Keep a regular day job, do art on your own time.
    Result: You still get a paycheck, and you retain complete creative control over your art. No need to sell out.

  2. this is a naive answer, you’re not actually an artist if you don’t create for others, if you create for yourself you have a hobby. Most actual artists want to impact the world, and timeless classics and great works do this.

    Also if you want to make money, you can’t just ask Disney or Warner bros if they’ll buy your script, you gotta get an agent (same with publishing) and in order to get an agent you gotta be someone already.

    ya you can make some money on your own, but no one will remember you in history, and part of the reason conscious or not,artists create is the desire to be remembered for their work.

  3. LS is right. Real artistic creation is not for any reason. It can’t be helped.

    If you wish to be remembered, make impact etc, you are operating out of your ego. In this case, its a deal with the devil. Your choice, or not.

    Don’t confuse art (love) with business.

  4. No, so many people think art is for oneself, and it’s true to only a degree, art is an actual representation of your expression, you don’t express things for yourself, you express and communicate for others – anyone who doesn’t care if people see it and like it, isn’t an artist, you have a hobby, or if you write, you have a diary.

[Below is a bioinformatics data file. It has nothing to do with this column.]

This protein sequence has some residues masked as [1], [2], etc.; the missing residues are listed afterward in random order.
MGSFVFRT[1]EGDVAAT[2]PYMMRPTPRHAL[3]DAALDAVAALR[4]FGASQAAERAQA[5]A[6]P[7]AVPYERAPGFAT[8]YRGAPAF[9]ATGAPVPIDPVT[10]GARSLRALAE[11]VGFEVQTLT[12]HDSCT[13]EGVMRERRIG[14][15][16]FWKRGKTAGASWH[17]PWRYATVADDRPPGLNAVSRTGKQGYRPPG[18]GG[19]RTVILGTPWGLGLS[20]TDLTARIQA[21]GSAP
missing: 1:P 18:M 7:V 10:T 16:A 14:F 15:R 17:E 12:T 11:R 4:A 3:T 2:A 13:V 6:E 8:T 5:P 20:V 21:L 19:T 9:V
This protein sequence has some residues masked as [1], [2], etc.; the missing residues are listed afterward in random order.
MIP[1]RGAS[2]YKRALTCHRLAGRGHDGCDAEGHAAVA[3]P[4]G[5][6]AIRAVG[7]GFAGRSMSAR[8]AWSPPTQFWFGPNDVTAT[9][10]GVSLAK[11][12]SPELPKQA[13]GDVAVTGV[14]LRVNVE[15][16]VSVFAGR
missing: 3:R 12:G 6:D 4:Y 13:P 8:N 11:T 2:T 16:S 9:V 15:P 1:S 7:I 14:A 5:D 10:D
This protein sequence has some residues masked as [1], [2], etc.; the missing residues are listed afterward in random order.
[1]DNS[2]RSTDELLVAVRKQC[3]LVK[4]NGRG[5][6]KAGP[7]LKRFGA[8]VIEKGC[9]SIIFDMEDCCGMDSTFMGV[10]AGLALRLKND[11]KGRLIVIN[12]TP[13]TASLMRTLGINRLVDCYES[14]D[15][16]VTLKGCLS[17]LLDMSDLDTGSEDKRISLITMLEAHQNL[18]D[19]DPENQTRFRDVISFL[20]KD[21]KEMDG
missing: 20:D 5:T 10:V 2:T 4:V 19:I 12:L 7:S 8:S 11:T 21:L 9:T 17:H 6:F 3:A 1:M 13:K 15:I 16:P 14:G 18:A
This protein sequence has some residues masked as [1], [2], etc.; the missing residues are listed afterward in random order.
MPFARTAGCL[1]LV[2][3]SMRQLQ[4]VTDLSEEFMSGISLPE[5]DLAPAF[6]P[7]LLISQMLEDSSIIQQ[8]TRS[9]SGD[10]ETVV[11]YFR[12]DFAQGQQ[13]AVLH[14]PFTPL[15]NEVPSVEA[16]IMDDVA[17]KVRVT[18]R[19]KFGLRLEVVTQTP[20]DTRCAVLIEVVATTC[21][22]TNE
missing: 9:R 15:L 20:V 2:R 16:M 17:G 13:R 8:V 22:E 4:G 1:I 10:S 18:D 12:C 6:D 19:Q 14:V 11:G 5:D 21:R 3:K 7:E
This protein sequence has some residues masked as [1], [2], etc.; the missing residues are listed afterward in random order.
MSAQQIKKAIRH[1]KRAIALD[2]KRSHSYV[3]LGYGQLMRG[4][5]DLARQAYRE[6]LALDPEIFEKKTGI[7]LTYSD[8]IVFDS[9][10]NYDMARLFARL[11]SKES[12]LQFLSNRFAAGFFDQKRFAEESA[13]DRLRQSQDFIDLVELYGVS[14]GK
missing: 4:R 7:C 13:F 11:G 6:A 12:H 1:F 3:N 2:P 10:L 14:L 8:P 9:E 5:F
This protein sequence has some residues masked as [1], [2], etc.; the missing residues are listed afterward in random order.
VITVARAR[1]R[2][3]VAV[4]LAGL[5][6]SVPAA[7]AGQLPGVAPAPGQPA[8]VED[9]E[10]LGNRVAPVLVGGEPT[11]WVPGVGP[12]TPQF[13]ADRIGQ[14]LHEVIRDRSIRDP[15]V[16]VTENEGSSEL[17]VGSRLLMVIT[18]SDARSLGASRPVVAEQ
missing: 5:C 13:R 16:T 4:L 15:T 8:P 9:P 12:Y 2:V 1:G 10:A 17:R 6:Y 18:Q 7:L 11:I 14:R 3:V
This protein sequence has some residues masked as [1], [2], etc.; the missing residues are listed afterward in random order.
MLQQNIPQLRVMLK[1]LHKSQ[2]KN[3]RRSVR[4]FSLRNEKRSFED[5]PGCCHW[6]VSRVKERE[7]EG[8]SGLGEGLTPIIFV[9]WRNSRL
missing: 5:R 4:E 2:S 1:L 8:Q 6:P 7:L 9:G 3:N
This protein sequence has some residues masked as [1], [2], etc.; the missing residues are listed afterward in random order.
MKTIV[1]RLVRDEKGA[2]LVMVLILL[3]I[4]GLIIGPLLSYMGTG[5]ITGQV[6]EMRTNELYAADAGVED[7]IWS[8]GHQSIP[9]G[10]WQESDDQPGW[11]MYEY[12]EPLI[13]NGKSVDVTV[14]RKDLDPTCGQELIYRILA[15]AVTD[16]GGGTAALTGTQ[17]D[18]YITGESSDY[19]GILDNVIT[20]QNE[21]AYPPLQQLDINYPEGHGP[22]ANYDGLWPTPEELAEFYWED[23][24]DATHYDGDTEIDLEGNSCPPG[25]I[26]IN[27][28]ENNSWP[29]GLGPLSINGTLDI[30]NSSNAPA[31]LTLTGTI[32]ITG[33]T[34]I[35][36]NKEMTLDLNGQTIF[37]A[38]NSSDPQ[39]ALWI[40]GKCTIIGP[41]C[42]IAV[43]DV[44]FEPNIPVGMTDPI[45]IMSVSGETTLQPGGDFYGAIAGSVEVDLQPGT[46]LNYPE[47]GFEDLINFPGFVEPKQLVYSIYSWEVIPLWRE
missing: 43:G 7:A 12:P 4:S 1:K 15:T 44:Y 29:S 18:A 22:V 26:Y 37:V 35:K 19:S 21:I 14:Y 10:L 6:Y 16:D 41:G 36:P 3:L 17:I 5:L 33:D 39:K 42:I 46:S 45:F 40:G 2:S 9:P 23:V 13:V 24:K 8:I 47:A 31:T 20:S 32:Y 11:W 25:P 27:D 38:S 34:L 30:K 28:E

Yes it’s ego, that’s the very thing that drives an artist, his need to express and communicate… not simply indulge himself.

    Some artists are bad with the business side, others are better, but if you make music in a band in your garage, your not really doing anything worthwhile until you preform for an audience, same for acting, stand up comedy. All art is a performance.

  5. I discovered your blog a year or so ago while you were speaking of the counter-culture being dead, and that game is the only counter-culture.

    I like the idea of art as a form of communication, a dialogue with others. I’ve always thought art is a way of showing the truth, whether through mathematical beauty, devotion to a higher power, expression of self or eradicating societal veils.

    My problem with the state of art is, how can one express their deep felt truth to a crowd that will listen? I’m not talking about business or marketing, but about understanding. The message is important but the medium can’t suffer. This is why I find entertainment to be distinct from art. If you’re clowning around to get people’s attention, then you are the entertainer, not the artist. The artist needs to make people uncomfortable. Dostoevsky may have soothing passages, but he’s abrasive. The same with Beethoven or any other “classic” artist.

    Maybe we ask too much of art? Maybe it’s better to channel, document and solidify what you have, hope for the best but prepare for the worst and keep pinging for intelligent life. I think there’s a reason artists are thought of as mad…